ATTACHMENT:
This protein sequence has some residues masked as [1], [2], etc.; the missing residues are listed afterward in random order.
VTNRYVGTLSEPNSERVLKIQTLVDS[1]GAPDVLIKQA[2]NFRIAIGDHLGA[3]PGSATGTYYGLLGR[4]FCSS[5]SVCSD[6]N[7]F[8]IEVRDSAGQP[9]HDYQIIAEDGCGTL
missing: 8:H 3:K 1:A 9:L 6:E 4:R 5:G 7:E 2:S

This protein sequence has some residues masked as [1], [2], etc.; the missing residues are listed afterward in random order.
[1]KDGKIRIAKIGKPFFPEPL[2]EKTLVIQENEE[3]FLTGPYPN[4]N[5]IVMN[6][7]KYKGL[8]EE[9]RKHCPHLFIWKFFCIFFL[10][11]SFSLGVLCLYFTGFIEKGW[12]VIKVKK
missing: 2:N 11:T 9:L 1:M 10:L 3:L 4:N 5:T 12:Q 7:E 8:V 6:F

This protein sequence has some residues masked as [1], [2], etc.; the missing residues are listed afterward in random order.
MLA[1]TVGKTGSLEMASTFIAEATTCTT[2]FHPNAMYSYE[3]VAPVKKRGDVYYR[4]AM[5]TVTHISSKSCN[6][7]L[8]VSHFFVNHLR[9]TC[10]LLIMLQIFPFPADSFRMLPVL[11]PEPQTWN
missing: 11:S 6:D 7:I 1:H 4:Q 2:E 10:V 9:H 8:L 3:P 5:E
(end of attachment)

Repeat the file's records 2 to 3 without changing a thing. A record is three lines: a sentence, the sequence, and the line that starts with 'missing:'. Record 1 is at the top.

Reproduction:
This protein sequence has some residues masked as [1], [2], etc.; the missing residues are listed afterward in random order.
[1]KDGKIRIAKIGKPFFPEPL[2]EKTLVIQENEE[3]FLTGPYPN[4]N[5]IVMN[6][7]KYKGL[8]EE[9]RKHCPHLFIWKFFCIFFL[10][11]SFSLGVLCLYFTGFIEKGW[12]VIKVKK
missing: 2:N 11:T 9:L 1:M 10:L 3:L 4:N 5:T 12:Q 7:E 8:V 6:F

This protein sequence has some residues masked as [1], [2], etc.; the missing residues are listed afterward in random order.
MLA[1]TVGKTGSLEMASTFIAEATTCTT[2]FHPNAMYSYE[3]VAPVKKRGDVYYR[4]AM[5]TVTHISSKSCN[6][7]L[8]VSHFFVNHLR[9]TC[10]LLIMLQIFPFPADSFRMLPVL[11]PEPQTWN
missing: 11:S 6:D 7:I 1:H 4:Q 2:E 10:V 9:H 8:L 3:P 5:E